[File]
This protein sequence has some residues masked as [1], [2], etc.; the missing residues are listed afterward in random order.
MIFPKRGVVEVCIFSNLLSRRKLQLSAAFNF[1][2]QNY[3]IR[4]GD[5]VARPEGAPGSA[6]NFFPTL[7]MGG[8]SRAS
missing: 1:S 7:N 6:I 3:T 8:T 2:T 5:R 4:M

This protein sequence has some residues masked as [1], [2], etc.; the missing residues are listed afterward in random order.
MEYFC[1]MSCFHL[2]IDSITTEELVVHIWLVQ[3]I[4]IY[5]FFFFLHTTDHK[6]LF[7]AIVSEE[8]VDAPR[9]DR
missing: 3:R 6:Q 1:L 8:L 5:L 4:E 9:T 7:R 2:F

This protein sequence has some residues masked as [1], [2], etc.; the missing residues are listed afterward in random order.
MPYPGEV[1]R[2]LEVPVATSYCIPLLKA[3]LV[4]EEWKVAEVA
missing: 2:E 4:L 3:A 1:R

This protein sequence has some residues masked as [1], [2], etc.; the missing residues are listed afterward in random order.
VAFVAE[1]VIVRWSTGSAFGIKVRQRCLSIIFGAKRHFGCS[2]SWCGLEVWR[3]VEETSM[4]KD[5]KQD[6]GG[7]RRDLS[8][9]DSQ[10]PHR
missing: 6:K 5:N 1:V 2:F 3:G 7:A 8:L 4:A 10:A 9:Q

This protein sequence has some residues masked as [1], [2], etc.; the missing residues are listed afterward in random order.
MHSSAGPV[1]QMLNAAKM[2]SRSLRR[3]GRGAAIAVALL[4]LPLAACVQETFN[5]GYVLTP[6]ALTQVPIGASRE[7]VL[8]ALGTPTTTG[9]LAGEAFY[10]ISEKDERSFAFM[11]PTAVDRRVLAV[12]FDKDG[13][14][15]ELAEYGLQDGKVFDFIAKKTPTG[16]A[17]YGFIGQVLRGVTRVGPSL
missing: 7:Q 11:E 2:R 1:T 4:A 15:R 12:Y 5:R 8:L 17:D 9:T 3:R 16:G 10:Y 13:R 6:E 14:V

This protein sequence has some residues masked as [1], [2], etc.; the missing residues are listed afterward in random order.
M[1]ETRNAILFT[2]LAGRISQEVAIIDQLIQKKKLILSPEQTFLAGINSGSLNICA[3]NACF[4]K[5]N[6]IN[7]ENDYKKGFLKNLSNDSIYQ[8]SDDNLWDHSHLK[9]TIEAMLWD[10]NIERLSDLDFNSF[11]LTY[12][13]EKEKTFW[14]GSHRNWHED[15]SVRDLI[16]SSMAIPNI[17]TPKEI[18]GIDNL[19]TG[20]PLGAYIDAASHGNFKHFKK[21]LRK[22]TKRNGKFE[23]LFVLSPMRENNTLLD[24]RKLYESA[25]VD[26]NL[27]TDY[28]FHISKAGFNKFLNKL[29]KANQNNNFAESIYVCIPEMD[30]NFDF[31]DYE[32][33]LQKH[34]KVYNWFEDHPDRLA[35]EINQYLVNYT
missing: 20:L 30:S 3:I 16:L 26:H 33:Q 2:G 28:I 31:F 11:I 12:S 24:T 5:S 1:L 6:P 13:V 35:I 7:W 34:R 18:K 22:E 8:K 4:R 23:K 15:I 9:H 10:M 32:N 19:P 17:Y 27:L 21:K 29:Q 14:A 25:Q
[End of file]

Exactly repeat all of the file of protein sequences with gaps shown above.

This protein sequence has some residues masked as [1], [2], etc.; the missing residues are listed afterward in random order.
MIFPKRGVVEVCIFSNLLSRRKLQLSAAFNF[1][2]QNY[3]IR[4]GD[5]VARPEGAPGSA[6]NFFPTL[7]MGG[8]SRAS
missing: 1:S 7:N 6:I 3:T 8:T 2:T 5:R 4:M

This protein sequence has some residues masked as [1], [2], etc.; the missing residues are listed afterward in random order.
MEYFC[1]MSCFHL[2]IDSITTEELVVHIWLVQ[3]I[4]IY[5]FFFFLHTTDHK[6]LF[7]AIVSEE[8]VDAPR[9]DR
missing: 3:R 6:Q 1:L 8:L 5:L 4:E 9:T 7:R 2:F

This protein sequence has some residues masked as [1], [2], etc.; the missing residues are listed afterward in random order.
MPYPGEV[1]R[2]LEVPVATSYCIPLLKA[3]LV[4]EEWKVAEVA
missing: 2:E 4:L 3:A 1:R

This protein sequence has some residues masked as [1], [2], etc.; the missing residues are listed afterward in random order.
VAFVAE[1]VIVRWSTGSAFGIKVRQRCLSIIFGAKRHFGCS[2]SWCGLEVWR[3]VEETSM[4]KD[5]KQD[6]GG[7]RRDLS[8][9]DSQ[10]PHR
missing: 6:K 5:N 1:V 2:F 3:G 7:A 8:L 4:A 10:A 9:Q

This protein sequence has some residues masked as [1], [2], etc.; the missing residues are listed afterward in random order.
MHSSAGPV[1]QMLNAAKM[2]SRSLRR[3]GRGAAIAVALL[4]LPLAACVQETFN[5]GYVLTP[6]ALTQVPIGASRE[7]VL[8]ALGTPTTTG[9]LAGEAFY[10]ISEKDERSFAFM[11]PTAVDRRVLAV[12]FDKDG[13][14][15]ELAEYGLQDGKVFDFIAKKTPTG[16]A[17]YGFIGQVLRGVTRVGPSL
missing: 7:Q 11:E 2:R 1:T 4:A 15:R 12:Y 5:R 8:L 17:D 9:T 3:R 16:G 10:Y 13:R 6:E 14:V

This protein sequence has some residues masked as [1], [2], etc.; the missing residues are listed afterward in random order.
M[1]ETRNAILFT[2]LAGRISQEVAIIDQLIQKKKLILSPEQTFLAGINSGSLNICA[3]NACF[4]K[5]N[6]IN[7]ENDYKKGFLKNLSNDSIYQ[8]SDDNLWDHSHLK[9]TIEAMLWD[10]NIERLSDLDFNSF[11]LTY[12][13]EKEKTFW[14]GSHRNWHED[15]SVRDLI[16]SSMAIPNI[17]TPKEI[18]GIDNL[19]TG[20]PLGAYIDAASHGNFKHFKK[21]LRK[22]TKRNGKFE[23]LFVLSPMRENNTLLD[24]RKLYESA[25]VD[26]NL[27]TDY[28]FHISKAGFNKFLNKL[29]KANQNNNFAESIYVCIPEMD[30]NFDF[31]DYE[32][33]LQKH[34]KVYNWFEDHPDRLA[35]EINQYLVNYT
missing: 20:L 30:S 3:I 16:L 26:H 33:Q 2:G 28:I 31:F 11:I 12:S 24:T 5:S 1:L 6:P 13:V 35:I 7:W 34:R 18:K 22:E 8:K 4:R 23:K 15:I 9:H 10:M 32:N 19:P 17:Y 27:L 21:K 29:Q 14:A 25:Q